In-fill drilling in the lower part of Spiral 2 is being used for stope design and to look for splays between the Joyce and Vonnie veins to the south. Most of the high-grade intersections consisted of calcite/quartz breccias and stringers within argillic altered basalts that had good correlation with the resource model. The location of high-grade intersections such as 5.36 oz/ton gold over 2.2 feet (Vonnie), 1.39 oz/ton gold over 2.4 feet (Vonnie) and 1.16 oz/ton gold over 1.5 feet (Vein 40) are shown in Figure 13. Recent drilling has defined narrow, high-grade (0.30 to 0.40 oz/ton gold) veins in broader altered zones containing moderate grade material (0.10 to 0.20 oz/ton gold). In the third quarter additional drilling along the upper projections of these veins to determine their continuity is planned.
Drilling in the lower portions of Spiral 4 indicates that mineralization at the Joyce, Vonnie and Vein 06 is along the margins of multiple north-striking, steeply dipping dikes. Recent drilling focused on in-filling along the Joyce and Vonnie veins between the Spiral 2 and Spiral 4 areas (Figure 14). The quartz vein and breccia mineralization are consistent with the resource model and are characterized by thicker, lower-grade intercepts that include 0.20 oz/ton gold over 14.5 feet and 0.21 oz/ton gold over 18.2 feet. Higher grades, including an intersection of 0.51 oz/ton gold over 1.8 feet, are confined to increased quartz/carbonate veining or intense argillitic alteration within the Joyce structure.
Drilling of Vein 79 and Vein 75 at Spiral 4 appears to define semi-continuous calcite/quartz veining in structural zones that show higher grades than predicted. Recent drill intersections include 1.64 oz/ton gold over 3.6 feet (Vein 75), 0.35 oz/ton gold over 9.0 feet (Vein 75) and 1.41 oz/ton gold over 0.8 feet (Vein 79). In general, results in this area were consistent with grades in the resource model and could be incorporated into the LOM plan. Drilling also intersected Vein 21 (0.21 oz/ton gold over 3 feet and 0.11 oz/ton gold over 4.5 feet) farther to the south than previously modeled.
Drilling targeting the upper, southern portion of the resource on Vein 24 in the Spiral 9 area is planned to provide geotechnical and hydrological information and samples for metallurgical test work. The focus of the remaining Fire Creek drilling for the year is on upper projections of veins in Spiral 2 and Spiral 9.
Early in the quarter two drill rigs at Hollister focused on definition drilling at West Gloria and in Central Hollister at the 5190 Pump Chamber and a third rig was advancing the geotechnical drilling in the Hatter Graben decline (Figure 15). The definition drilling programs were completed in June and the drills were removed. Drilling continues with one drill completing a geotechnical hole in the Hatter Graben decline.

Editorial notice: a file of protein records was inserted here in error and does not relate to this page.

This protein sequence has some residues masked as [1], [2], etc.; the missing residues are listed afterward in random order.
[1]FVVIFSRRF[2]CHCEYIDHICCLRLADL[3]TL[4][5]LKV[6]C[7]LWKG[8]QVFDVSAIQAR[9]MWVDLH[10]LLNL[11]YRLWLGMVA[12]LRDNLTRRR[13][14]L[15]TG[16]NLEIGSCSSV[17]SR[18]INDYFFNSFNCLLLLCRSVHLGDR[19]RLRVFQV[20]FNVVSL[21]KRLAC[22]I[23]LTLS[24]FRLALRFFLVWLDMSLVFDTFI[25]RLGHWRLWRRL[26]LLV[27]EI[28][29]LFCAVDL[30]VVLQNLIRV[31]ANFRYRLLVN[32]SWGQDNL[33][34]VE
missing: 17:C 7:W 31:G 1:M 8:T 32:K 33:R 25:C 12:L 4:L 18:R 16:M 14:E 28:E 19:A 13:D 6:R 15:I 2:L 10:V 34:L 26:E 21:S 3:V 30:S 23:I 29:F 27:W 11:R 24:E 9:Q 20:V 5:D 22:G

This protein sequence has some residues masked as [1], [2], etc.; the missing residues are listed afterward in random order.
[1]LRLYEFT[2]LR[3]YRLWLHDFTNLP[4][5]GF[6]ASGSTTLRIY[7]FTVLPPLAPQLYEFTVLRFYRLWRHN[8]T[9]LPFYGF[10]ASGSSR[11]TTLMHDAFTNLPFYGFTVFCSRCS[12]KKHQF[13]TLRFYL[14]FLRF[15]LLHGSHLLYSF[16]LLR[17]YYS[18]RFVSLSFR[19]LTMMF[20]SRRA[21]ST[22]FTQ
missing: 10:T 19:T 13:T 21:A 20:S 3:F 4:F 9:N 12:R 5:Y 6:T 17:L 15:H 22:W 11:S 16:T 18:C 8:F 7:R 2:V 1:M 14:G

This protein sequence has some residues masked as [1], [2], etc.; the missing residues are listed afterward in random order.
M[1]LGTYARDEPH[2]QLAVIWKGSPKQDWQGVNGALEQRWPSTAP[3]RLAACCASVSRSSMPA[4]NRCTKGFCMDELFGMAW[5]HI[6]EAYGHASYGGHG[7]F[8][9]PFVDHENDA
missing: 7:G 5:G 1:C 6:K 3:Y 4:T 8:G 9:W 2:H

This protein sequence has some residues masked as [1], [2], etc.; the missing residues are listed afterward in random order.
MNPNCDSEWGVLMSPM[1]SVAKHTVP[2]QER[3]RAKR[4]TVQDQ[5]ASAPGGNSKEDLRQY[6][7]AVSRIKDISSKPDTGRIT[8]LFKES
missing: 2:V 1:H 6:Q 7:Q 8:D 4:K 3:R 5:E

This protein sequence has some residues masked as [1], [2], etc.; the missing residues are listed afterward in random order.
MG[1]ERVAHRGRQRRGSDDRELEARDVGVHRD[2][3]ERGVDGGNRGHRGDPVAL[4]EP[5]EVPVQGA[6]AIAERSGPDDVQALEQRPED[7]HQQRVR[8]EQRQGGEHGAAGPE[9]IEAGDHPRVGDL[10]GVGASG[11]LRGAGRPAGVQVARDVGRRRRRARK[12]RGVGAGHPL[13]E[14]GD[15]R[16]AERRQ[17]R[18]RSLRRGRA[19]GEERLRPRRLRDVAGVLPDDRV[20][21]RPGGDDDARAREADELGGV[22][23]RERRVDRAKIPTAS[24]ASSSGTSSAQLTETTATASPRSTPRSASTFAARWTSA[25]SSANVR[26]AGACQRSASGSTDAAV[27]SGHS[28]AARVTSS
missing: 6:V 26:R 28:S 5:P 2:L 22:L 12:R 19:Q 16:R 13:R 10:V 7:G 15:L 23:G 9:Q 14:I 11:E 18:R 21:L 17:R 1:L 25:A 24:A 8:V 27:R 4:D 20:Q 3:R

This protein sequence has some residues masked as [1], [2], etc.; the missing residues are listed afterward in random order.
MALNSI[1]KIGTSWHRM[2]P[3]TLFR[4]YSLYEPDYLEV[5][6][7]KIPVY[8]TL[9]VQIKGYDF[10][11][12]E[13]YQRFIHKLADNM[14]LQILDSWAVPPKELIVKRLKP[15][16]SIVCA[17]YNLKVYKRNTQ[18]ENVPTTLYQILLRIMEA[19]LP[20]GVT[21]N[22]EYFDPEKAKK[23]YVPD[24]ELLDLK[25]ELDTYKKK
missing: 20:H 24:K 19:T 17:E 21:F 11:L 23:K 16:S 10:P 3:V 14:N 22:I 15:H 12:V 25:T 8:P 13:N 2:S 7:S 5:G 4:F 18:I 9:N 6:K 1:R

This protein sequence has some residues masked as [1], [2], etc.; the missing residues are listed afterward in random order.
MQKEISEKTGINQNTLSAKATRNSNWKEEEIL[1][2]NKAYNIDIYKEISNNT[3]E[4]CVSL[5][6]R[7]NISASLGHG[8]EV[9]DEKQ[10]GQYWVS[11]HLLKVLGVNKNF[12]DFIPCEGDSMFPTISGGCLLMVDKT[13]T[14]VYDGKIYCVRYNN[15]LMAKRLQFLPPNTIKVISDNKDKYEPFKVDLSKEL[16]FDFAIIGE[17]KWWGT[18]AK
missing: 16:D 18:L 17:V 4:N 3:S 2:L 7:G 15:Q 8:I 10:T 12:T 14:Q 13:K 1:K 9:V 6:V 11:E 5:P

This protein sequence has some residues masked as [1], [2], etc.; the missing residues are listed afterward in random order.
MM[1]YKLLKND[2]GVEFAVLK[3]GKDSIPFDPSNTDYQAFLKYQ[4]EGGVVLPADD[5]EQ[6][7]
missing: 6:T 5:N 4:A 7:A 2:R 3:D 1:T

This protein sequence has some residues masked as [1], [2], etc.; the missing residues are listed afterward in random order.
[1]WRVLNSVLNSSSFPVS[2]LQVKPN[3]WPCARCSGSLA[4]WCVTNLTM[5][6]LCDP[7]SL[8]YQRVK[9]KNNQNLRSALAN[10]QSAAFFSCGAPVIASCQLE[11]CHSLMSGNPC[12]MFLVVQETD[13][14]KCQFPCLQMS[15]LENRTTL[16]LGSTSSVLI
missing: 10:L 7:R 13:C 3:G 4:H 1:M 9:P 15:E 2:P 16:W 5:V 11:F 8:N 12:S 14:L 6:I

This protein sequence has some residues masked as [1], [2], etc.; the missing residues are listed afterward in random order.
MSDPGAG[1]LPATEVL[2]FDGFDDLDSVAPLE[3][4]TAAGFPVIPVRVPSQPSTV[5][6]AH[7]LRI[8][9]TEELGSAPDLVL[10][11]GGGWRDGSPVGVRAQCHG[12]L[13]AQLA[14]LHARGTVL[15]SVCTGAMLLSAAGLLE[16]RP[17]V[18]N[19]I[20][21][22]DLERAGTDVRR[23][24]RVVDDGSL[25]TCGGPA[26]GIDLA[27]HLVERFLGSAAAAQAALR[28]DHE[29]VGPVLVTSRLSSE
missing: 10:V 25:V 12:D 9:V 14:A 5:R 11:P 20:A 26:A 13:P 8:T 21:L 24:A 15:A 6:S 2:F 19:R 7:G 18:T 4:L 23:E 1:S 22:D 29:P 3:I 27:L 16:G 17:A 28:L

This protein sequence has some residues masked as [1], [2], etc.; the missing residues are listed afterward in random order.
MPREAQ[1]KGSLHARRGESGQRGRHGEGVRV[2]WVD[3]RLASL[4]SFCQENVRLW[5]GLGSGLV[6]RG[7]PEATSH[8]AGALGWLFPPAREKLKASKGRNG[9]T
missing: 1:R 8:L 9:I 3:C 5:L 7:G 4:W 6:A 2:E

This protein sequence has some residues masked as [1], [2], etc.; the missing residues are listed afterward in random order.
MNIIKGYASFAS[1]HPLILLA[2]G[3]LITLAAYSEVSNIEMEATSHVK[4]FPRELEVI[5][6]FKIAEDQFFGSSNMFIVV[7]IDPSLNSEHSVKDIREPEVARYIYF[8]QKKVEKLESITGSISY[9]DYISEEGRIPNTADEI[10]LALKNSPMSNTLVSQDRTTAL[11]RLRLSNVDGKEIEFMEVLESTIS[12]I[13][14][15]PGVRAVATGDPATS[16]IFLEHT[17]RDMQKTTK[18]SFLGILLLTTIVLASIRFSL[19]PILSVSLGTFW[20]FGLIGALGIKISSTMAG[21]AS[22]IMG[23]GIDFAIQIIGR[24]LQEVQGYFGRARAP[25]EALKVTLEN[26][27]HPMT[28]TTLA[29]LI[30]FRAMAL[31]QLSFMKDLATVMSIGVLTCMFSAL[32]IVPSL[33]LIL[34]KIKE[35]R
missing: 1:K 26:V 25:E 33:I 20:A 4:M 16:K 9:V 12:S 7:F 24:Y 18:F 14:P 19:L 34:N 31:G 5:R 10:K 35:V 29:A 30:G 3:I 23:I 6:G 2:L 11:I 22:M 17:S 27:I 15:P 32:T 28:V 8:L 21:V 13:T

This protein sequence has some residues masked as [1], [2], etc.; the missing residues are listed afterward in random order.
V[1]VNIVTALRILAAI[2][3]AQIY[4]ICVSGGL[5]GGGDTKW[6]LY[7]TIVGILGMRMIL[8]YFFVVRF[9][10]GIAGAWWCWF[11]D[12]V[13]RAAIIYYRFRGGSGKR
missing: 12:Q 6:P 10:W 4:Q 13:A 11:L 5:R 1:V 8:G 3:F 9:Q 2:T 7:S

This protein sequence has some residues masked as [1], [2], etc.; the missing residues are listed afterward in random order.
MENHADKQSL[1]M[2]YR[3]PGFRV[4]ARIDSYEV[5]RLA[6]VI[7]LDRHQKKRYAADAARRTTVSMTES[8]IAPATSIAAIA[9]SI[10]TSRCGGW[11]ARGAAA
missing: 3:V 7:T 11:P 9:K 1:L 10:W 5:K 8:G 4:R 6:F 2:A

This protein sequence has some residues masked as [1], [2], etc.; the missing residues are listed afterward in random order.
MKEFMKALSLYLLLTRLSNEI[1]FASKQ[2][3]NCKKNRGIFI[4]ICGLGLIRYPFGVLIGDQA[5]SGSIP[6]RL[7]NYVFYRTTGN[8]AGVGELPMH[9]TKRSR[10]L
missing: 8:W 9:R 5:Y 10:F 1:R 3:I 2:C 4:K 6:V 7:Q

At West Gloria, the drilling from the end of the 5265-level targeted down-dip extensions of the Gloria Veins to the west and north. Recent intersections of the Gloria Vein below the 5265-level include 196.4 oz/ton of silver over 3.4 feet and 0.49 oz/ton gold and 0.8 oz/ton silver over 0.6 feet (Figure 16). Additional drilling will be required to determine continuity of the localized high-grade mineralization.
A 1,500-foot geotechnical hole in the Hatter Graben decline was completed (Figure 15) and has provided information concerning faults and identified mineralized veins that have a similar orientation to the Hatter Graben veins to the east past the Clementine Fault. Surface drilling of the Hatter Graben is expected to begin soon. The two surface exploration drill holes are designed to test the eastern strike of the veins where they may be offset to the north. Part of the recent field reconnaissance program was spent examining surface silicification in the southeastern part of the Hollister claim block. The most interesting observation from this preliminary field review was the discovery of an east-west striking, steeply dipping, two-meter-wide, high-level vein structure or intensely silicified dike hosted in intensely silicified Ordovician rocks (Figure 17). This structure is located on strike 1.3 miles east of the eastern end of the known Hatter Graben veins and could represent the upper levels of a significant vein at depth and additional detailed mapping and sampling is needed in the area.
More complete drill assay highlights from Nevada (Fire Creek and Hollister) can be found in Table A at the end of this release and a presentation showing drill intersection locations is available by copying and pasting the following URL address into your Internet browser: http://ir.hecla-mining.com//interactive/newlookandfeel/4130678/Hecla_Q2-2019_ExplorationUpdate.pdf.